The brutal sexual assault of CBS news chief foreign correspondent Lara Logan, while she was covering a celebration following the revolution in Egypt, has not provided us with some shocking revelation. Sexual violence and violence against women, particularly in the workplace or at home are common occurrences, not just in the Arab world but worldwide. We need only look to the recent lawsuit being brought against the pentagon by Women sexually assaulted while serving in the American Military, to know that this is true. There are cases of women being sexually brutalized in every corner of America.
What has come as a bit of a revelation for some is that the public tolerance for sexual discrimination and assault is changing.
The little bird who has tweeted this message to all of us is journalist Nir Rosen, who today had to resign from his fellowship at NYU’s Center for Law and Security for the misogynistic, and frankly unfuckingbelievably stupid things he wrote on twitter about Logan's assault including:
"Look, she was probably groped like thousands of other women."
and: "I'm rolling my eyes at all the attention she will get."
Things he later defended callously and repeatedly, according to the timeline of his twitter feeds.
The idea that a journalist would claim he didn’t think his words would be read by the public, or that he was just joking around with some friends and it got out of hand, would seem to place Rosen’s social emotional development firmly in the ninth grade. But there’s more to it.
Rosen, and others who’ve had defensive, ignorant, or misogynistic responses to this crime, have failed to read a significant shift in the dominant culture in which they live. And that failure to read the map, to recognize where we really are right now, is particularly lethal to people working in media.
Liberal left though Rosen may be, hip to the troubles of women, he still appears to inhabit a place where being for equality is a “radical” stance, as made clear in his scrambling-for-damage-control, Fishbowl DC interview in which he says:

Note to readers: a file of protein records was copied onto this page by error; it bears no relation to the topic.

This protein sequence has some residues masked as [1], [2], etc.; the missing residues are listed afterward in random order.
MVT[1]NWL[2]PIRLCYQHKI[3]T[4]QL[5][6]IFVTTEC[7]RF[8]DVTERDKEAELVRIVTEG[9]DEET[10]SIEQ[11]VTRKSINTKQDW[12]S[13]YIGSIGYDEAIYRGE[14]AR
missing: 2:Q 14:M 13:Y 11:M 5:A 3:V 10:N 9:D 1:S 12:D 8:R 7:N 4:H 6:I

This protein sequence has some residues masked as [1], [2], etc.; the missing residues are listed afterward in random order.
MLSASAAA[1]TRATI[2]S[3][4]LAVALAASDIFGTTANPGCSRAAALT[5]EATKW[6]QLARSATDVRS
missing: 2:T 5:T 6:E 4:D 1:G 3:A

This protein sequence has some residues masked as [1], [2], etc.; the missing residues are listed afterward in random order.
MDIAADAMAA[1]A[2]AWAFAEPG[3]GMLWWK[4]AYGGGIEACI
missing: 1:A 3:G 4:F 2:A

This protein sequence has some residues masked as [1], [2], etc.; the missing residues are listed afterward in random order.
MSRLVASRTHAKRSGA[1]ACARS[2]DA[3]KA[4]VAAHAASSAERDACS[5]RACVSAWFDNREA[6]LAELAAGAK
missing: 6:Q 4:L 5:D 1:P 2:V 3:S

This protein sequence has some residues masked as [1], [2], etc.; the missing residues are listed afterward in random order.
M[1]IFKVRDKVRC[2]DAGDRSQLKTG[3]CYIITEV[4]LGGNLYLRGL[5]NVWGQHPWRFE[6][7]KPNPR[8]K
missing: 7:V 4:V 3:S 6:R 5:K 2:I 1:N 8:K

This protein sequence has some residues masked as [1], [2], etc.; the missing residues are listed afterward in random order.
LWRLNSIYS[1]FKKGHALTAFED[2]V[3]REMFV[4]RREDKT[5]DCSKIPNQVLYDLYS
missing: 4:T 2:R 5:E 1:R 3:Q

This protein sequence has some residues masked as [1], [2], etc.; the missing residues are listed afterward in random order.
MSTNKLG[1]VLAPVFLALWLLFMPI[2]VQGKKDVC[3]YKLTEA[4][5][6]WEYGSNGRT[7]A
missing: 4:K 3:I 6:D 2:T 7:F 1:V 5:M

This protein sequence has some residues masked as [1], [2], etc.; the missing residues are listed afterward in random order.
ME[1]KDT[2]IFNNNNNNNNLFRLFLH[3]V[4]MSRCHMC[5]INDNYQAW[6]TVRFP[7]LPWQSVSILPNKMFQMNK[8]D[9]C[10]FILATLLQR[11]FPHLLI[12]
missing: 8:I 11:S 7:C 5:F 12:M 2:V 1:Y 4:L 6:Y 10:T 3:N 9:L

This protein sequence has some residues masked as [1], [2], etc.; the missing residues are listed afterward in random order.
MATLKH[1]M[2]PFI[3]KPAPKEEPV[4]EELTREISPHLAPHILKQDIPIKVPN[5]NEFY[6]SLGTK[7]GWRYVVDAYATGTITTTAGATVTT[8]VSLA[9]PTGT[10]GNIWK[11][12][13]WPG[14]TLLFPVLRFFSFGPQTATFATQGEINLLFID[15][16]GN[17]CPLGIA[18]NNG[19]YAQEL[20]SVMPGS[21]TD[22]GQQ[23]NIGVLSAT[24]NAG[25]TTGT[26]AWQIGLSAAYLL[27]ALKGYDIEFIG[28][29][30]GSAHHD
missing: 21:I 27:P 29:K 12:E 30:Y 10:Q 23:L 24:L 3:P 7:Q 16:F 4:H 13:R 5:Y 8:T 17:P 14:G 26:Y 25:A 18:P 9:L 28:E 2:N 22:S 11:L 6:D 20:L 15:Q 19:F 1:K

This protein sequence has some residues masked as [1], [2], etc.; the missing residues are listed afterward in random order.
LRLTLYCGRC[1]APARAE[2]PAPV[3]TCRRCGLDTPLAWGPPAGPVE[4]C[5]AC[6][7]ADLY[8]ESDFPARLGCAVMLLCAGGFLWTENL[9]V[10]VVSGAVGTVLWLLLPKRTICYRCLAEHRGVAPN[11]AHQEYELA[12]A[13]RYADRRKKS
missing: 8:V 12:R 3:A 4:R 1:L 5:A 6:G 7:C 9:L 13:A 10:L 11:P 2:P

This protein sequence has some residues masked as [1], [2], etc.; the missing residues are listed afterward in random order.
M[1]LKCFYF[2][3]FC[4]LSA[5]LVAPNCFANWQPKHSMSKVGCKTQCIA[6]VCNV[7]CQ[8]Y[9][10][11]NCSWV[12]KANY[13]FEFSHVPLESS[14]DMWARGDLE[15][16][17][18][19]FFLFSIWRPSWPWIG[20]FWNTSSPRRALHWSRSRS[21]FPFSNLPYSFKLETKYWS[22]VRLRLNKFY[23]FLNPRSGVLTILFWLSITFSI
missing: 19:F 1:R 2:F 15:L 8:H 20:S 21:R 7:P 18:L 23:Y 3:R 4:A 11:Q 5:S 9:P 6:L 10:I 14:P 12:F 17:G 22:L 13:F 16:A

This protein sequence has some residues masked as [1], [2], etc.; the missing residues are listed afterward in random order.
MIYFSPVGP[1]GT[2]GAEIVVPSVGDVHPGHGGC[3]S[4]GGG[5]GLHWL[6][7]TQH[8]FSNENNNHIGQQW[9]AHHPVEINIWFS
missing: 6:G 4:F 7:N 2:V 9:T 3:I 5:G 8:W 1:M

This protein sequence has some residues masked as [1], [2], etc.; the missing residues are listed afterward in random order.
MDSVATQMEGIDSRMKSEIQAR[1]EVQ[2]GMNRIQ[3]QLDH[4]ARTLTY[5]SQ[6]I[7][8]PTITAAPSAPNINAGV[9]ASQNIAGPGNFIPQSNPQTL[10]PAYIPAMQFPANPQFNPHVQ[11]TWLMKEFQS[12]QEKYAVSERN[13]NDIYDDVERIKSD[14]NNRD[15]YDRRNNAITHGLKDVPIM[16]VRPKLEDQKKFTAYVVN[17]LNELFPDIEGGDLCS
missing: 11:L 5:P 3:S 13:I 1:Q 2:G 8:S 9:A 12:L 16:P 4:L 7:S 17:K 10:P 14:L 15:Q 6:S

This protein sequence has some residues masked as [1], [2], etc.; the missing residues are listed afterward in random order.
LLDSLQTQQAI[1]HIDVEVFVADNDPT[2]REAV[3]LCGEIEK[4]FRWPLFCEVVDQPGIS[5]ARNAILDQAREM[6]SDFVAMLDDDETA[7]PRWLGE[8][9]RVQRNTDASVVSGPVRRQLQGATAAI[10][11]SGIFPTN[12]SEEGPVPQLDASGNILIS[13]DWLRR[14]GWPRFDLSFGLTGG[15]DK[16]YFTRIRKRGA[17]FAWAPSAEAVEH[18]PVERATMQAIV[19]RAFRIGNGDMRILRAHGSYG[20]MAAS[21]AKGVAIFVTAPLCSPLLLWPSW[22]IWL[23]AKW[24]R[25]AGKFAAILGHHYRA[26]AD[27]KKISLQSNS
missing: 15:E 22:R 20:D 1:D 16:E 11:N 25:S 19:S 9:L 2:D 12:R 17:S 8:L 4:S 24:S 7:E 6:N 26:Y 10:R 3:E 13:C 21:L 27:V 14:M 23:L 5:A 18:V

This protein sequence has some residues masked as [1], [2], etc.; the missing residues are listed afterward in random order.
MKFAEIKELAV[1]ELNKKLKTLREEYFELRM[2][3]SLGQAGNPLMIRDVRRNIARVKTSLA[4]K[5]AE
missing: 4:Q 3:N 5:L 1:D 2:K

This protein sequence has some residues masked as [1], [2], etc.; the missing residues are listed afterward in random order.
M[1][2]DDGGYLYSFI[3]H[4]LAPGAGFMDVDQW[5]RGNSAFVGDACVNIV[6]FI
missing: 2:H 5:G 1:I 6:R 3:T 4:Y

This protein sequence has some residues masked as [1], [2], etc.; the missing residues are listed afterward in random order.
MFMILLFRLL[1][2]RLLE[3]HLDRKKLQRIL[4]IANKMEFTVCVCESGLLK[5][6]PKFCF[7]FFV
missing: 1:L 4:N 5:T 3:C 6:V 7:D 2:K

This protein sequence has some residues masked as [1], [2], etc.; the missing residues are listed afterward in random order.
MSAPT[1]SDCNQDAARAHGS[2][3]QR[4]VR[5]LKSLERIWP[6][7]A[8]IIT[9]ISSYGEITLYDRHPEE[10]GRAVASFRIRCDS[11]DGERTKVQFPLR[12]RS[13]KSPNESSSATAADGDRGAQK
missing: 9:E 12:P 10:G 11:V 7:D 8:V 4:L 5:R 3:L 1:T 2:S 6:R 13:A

“I need to state that my views on women’s rights have always been quite radical (in defense of women).”
He goes on to say that no, really he gets it: “the last eight years of working in the Middle East, parts of Africa and Asia (like Afghanistan) and in Mexico only further outraged me, because I have seen firsthand how brutally women are treated there. And we are only a little bit better in the West.”
“The status of women in the United States,” he says finally, and oh so ironically, “is also deplorable.”
The actual assault of Lara Logan needs no more commentary. It’s a terrible crime. Logan has suffered like one of us does every 34 seconds, and she will recover and she may be changed by the experience. But one thing is for sure, and Rosen’s miscalculation has made it patently clear.
There’s nothing radical about equality for half the global population.
The only people who still think so will see their futures burn up before them, naively believing themselves safe in the hands of a swaggering masculine code that is on its knees and bleeding.
That is just about down for the count.